In February, Rebecca Davidson, the deputy head of programming at the Dubai-based Arabian Radio Network was killed in a boat collision while on assignment in the Seychelles. She died when the vessel she was aboard struck another boat in the Indian Ocean archipelago.In March, Rahmo Abdulkadir, a female journalist working for Radio Abudwaq in central Somalia was shot at least five times in north Mogadishu, killing her instantly. She was 28 and the NUSOJ deems the killing to be part of serialized killings against journalists, as well as recent Mogadishu killings of women participating in society.  Baiu Lu, from the Urumqi Evening News died on 18 April, in an accident while conducting interviews on a construction site in Urumqi, capital of Northwest China.  Habiba Ahmet Abd Elaziz from UAE-based Xpress newspaper, was killed on the 14th  of August this year, together with four other journalists, reporting in Egypt. French reporter Ghislaine Dupont, working for the Radio France International (RFI) was  abducted and shot dead, together with a male colleague, in the Malian northern city of Kidal. Yarra Abbas, television correspondent for Al-Ikhbariyah TVwas killed on 27 May, while covering clashes near the border with Lebanon.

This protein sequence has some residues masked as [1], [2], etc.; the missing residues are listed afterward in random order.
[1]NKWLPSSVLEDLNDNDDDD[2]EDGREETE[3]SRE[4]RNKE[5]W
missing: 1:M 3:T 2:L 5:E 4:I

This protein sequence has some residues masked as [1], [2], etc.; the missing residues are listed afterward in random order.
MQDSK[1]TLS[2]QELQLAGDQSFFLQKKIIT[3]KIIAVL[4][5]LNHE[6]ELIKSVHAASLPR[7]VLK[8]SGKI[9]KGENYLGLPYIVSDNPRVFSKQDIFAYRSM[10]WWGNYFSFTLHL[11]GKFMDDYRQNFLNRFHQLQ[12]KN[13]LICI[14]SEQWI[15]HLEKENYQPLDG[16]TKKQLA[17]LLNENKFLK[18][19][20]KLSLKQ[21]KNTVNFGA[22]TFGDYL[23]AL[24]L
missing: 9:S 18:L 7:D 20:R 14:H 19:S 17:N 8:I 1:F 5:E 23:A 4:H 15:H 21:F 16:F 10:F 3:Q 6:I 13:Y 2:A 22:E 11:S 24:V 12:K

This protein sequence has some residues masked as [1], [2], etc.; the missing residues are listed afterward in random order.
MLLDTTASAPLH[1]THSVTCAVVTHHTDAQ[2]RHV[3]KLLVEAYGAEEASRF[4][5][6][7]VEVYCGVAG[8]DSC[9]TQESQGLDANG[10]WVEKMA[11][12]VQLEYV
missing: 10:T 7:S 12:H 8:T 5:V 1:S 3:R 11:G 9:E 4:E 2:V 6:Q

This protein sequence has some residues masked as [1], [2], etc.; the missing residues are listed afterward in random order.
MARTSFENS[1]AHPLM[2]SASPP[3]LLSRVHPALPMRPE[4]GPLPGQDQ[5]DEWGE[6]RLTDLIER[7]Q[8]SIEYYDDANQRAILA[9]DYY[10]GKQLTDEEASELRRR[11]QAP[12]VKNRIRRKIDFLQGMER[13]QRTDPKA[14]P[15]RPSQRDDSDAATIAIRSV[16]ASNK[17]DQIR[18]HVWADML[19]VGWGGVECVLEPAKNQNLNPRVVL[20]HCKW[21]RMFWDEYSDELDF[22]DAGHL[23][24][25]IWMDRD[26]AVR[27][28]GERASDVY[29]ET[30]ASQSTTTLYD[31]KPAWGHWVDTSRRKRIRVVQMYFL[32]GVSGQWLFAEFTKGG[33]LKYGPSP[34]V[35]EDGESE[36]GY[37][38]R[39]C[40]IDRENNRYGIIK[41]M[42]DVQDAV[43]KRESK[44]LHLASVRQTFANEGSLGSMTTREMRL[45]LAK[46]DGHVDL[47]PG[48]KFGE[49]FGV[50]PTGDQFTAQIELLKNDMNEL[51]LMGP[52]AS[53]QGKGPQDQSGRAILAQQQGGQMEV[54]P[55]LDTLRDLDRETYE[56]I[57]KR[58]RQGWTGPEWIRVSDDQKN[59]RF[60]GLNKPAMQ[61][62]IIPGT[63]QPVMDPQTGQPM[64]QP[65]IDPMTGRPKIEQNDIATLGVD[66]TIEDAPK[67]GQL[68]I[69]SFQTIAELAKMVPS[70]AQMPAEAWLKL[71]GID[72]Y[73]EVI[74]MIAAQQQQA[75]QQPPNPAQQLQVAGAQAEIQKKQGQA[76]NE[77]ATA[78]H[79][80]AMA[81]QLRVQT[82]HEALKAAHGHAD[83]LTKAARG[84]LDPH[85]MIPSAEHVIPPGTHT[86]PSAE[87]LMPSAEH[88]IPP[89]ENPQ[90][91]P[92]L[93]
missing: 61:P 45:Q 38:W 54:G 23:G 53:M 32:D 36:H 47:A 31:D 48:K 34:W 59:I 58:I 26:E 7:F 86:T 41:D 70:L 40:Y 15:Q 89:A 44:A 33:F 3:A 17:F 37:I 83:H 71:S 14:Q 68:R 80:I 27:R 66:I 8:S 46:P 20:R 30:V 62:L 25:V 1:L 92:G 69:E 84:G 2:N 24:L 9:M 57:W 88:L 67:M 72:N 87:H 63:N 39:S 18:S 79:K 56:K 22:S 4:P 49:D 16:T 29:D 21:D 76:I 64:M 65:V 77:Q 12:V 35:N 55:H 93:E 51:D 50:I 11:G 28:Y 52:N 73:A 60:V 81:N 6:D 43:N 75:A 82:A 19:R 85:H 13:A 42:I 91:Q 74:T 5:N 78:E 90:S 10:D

Other acts of violence reported:

In Russia in July, Ekaterina Parkhomenko, a correspondent for the Kommersant publishing house was beaten  by police and  detained while reporting on protests in Moscow, and Galina Kramich, chief editor of local newspaper, was attacked  near her house in Shatura, Moscow region. In September, reporter Tatiana Rovenkova was beaten during a raid on the Khimki-Media office in Moscow. 

In the Congo, journalist Kamwira Wisdom, with the media group Canal Congo TV and Radio Liberty broadcasting in the North Kivu province of DRC was kidnapped by a group of four armed men and two women. They who tied her up and thrown her into a  river in the middle of the forest. Three days after her abduction she was found alive, 60 km away.
(with picture, from the Congo)

In UzbekistanUmida Akhmerdova, Uzbekistan's first camerawoman, faced imprisonment for "damage to the Uzbek nation"| because her  film " Burden of Virginity" highlighted medieval and misogynistic traditions in Uzbekistan. She was eventually released.